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Parents’ Guide to College Financial Aid

So how will you afford four (or more) years of higher education? Ever heard of FAFSA? If not, consider this your formal introduction because you two are going to become quite close over the course of your child’s matriculation. The FAFSA, which stands for the Free Application for Student Aid, must be completed each year your child is in college and determines exactly how much money you are eligible to receive through federal assistance programs and grants, how much you can borrow through federal loans and how much you may need to secure through private lending agencies annually.

We’re not going to lie to you, the FAFSA can be a little intimidating for those filling it out for the first time but it will give you the best overall understanding of what you’ll receive from Uncle Sam and what you’ll have to dig out of your own pockets. Here’s a closer look. If the numbers don’t crunch the way you anticipated they would, don’t forget about grants and scholarships – there are literally thousands of them that your child could win for being a good student, community leader or left-handed vegetarian. (Yes, we said left-handed vegetarian. And we were serious.)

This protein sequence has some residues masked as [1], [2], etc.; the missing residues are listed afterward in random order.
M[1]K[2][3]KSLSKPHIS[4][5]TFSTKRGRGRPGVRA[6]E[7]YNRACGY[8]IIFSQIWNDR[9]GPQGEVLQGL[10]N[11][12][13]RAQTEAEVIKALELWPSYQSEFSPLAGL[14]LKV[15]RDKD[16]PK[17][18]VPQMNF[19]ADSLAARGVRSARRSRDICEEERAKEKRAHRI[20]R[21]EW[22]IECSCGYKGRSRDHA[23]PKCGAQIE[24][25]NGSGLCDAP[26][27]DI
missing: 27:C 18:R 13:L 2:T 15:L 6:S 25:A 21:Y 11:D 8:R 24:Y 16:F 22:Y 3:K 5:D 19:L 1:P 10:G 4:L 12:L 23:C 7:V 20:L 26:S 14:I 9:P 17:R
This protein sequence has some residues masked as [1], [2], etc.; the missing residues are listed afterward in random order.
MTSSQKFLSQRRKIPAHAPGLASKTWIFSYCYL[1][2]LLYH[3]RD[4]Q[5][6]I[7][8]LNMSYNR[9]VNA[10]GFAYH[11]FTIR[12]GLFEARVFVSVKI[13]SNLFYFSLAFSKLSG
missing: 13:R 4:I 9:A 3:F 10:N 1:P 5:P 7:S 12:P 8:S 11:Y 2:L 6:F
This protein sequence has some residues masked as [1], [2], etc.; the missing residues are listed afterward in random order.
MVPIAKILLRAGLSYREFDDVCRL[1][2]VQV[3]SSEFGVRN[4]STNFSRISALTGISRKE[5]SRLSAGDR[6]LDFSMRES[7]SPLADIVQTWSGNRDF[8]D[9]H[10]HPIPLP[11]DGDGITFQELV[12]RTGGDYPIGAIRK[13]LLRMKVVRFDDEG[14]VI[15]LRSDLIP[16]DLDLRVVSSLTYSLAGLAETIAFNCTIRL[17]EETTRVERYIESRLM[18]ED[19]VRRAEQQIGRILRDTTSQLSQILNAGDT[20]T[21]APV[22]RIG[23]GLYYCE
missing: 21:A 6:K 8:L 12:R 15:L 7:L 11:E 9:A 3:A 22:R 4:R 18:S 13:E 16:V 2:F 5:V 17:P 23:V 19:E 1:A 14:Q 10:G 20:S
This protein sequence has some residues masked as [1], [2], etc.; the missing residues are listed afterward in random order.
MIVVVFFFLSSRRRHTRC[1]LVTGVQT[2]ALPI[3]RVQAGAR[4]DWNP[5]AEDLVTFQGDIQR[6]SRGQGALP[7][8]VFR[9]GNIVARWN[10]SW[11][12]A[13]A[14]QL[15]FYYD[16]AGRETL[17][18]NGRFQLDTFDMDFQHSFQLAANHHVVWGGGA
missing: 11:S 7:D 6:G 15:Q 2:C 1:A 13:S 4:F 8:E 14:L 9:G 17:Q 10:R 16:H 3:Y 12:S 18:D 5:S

Loans vs. Grants vs. Scholarships

Your parents probably stressed the value of a dollar to you on a daily basis and while it may have seemed like overkill then, you probably thank them every day for the constant reminder. Not only have you used that advice to pad your own accounts but have no doubt put some money aside for your child’s education; unless you are extremely well off or have recently won the lottery, however, these savings won’t go very far when you factor in tuition, room and board and other educational expenses. Simply put, you’re going to need some help in the finance department and loans, grants and scholarships will help you through…but what option is best?

A “Good Deal” Goes Beyond the Numbers

What constitutes a “good deal” in terms of education? Sure, the cost will play a factor but that’s not the only issue to consider. Does the college offer your child’s intended major? Where did the faculty graduate from? Are the residence halls up to par? Is the food edible? These are all questions you and your child should answer before committing to attend a college. How? Do your research.

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